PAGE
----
by Lynn Ungar, minister for lifespan learning, Church of the Larger Fellowship
Lots of people, UU and otherwise, say a blessing before eating together. And for Thanksgiving it’s even more common. After all, that’s what the holiday is about—giving thanks. That’s what the blessing before meals does.
But if you think about it, that’s kind of a funny use of the word blessing. We give a blessing, or say a blessing, but usually when we talk about something being a blessing, we mean the thing itself, not words about it. Having good food to eat is a blessing. Gathering with friends and family is a blessing. Having a place to sit down together is a blessing. Stories that we share together are a blessing.
A blessing is something good that we don’t necessarily deserve. It’s a gift—maybe from a particular person, or maybe from the world in general. Beautiful sunny days with a light cool breeze are a blessing, as are trees that fill with light as their leaves turn color.
When we say a blessing, really what we are doing is acknowledging the blessing that is already there. We don’t make a blessing, we find a blessing, and share our thanks for it.
That urge to name our blessings and give thanks for them seems to be built into who we are as human beings. It’s a part of pretty much any religious tradition you can name. The Pilgrims celebrating the survival of a scrap of their original number were steeped in a tradition of giving thanks to God, and the Wampanoag who enabled their survival offered prayer and sacred tobacco in gratitude for the gifts of the earth.
In the Jewish tradition there are official blessings for pretty much anything you can imagine. There are blessings for the candles and bread and wine that mark the celebration of the Sabbath. But there are also blessings for getting up in the morning or seeing a wise person or finishing a book. All of these blessings begin “Praised are you eternal God, King of the Universe…” Every blessing connects the ordinary things of the world to the sacred and eternal.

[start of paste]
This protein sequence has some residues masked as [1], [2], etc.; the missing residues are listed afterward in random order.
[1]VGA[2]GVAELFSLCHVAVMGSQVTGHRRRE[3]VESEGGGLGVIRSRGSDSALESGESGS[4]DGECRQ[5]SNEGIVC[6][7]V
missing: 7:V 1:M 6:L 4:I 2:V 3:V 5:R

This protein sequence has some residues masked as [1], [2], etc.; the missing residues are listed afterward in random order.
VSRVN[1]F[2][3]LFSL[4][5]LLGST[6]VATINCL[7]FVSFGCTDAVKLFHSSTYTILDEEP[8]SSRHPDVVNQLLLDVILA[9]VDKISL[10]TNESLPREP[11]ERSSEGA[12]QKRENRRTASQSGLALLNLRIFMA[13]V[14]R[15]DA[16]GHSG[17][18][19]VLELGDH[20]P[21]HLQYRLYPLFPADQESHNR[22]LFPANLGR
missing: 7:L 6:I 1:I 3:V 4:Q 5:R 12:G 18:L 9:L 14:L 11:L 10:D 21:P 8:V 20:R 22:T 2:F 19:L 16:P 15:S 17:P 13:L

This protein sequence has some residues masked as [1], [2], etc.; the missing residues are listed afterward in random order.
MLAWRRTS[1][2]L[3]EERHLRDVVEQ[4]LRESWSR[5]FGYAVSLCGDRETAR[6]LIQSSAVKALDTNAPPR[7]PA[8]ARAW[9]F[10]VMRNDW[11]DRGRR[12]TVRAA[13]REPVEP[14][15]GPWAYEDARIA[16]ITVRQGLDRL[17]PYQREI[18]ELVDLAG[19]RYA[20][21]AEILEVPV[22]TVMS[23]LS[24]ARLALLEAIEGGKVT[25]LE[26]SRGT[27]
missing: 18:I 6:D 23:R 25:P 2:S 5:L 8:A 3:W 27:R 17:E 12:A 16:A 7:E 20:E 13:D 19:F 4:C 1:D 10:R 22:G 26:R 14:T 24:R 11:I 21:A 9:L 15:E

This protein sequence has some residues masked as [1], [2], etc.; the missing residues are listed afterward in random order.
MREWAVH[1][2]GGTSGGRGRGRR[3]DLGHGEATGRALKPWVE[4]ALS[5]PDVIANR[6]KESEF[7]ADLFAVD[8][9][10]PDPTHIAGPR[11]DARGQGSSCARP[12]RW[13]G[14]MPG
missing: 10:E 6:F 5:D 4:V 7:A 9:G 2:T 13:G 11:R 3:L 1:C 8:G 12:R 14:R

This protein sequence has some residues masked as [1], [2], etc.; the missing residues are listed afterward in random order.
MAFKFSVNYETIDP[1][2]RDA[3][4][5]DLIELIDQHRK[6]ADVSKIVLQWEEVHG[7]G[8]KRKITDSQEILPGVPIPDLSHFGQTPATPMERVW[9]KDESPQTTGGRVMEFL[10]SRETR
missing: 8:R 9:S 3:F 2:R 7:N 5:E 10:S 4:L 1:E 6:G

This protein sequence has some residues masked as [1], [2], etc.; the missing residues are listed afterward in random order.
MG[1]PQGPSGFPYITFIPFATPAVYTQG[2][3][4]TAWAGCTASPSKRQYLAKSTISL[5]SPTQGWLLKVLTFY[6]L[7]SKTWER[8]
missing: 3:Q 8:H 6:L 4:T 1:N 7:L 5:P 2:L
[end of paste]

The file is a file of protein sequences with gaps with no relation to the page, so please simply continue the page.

Saying the blessings is what’s known in Hebrew as a mitzvah. Mitzvah is kind of a tricky word. The word itself means blessing. But it also means a responsibility or obligation. The blessings, the prayers themselves, are mitzvot (plural). But also, saying the prayers is a mitzvah. Doing a kindness for someone, or helping your parents or giving to charity is a mitzvah. You are expected to be a blessing to the world. You are blessed by being a blessing to the world. It’s all woven together.
I’m guessing it was a similar understanding of the intertwined nature of being blessed and being a blessing that moved the Wampanoag to help the strangers who arrived on their shores. Like so many indigenous people, the Wampanoag religion is centered in a deep awareness of “all my relations”—an understanding that all beings of the earth thrive only in reciprocal relationship, each sharing their gifts as they gratefully receive the gifts of others that enable them to live.
Recognizing our blessings, giving thanks for our blessings, fulfilling the obligation to be a blessing is all interwoven, as inseparable as the web of life.
If your family sits down to bless a Thanksgiving meal, perhaps you might want to do it by inviting each person at the table to share by saying:
I give thanks for the blessing of ______________. I try to be a blessing by ______________.
Perhaps you want to pair them: I give thanks for the blessing of my family. I try to be a blessing by teaching my younger brother. I give thanks for the blessing of food. I try to be a blessing by growing tomatoes. Or each half of the blessing could stand on its own: I give thanks for the blessing of air. I try to be a blessing by really listening to people who talk to me. I give thanks for the blessing of water. I try to be a blessing by calling my senator.
There are no right or wrong elements to this blessing. Each person knows best what they love and what they give. But there are ways to live in the world that are better than other ways. It’s true that we can choose lives that ignore the gifts that surround us and pretend that everything is owed to us, while we ourselves owe nothing. There are plenty of people who seem to live that way. But it doesn’t work.
Oh, it might work for them, in some sense of the word. They might have lots of stuff, even fame to go with their fortune. But this way of living breaks the world—it shatters our connections and steals from the vulnerable. It dishonors and degrades the earth until the earth’s gifts have all been taken and nothing is left.
If we all are going to survive—if we are to thrive and be whole—then we need to exist in the middle of a tangled web of blessings given and received, so interwoven that we might not even be able to tell which is which.
May you be a blessing. May you be blessed.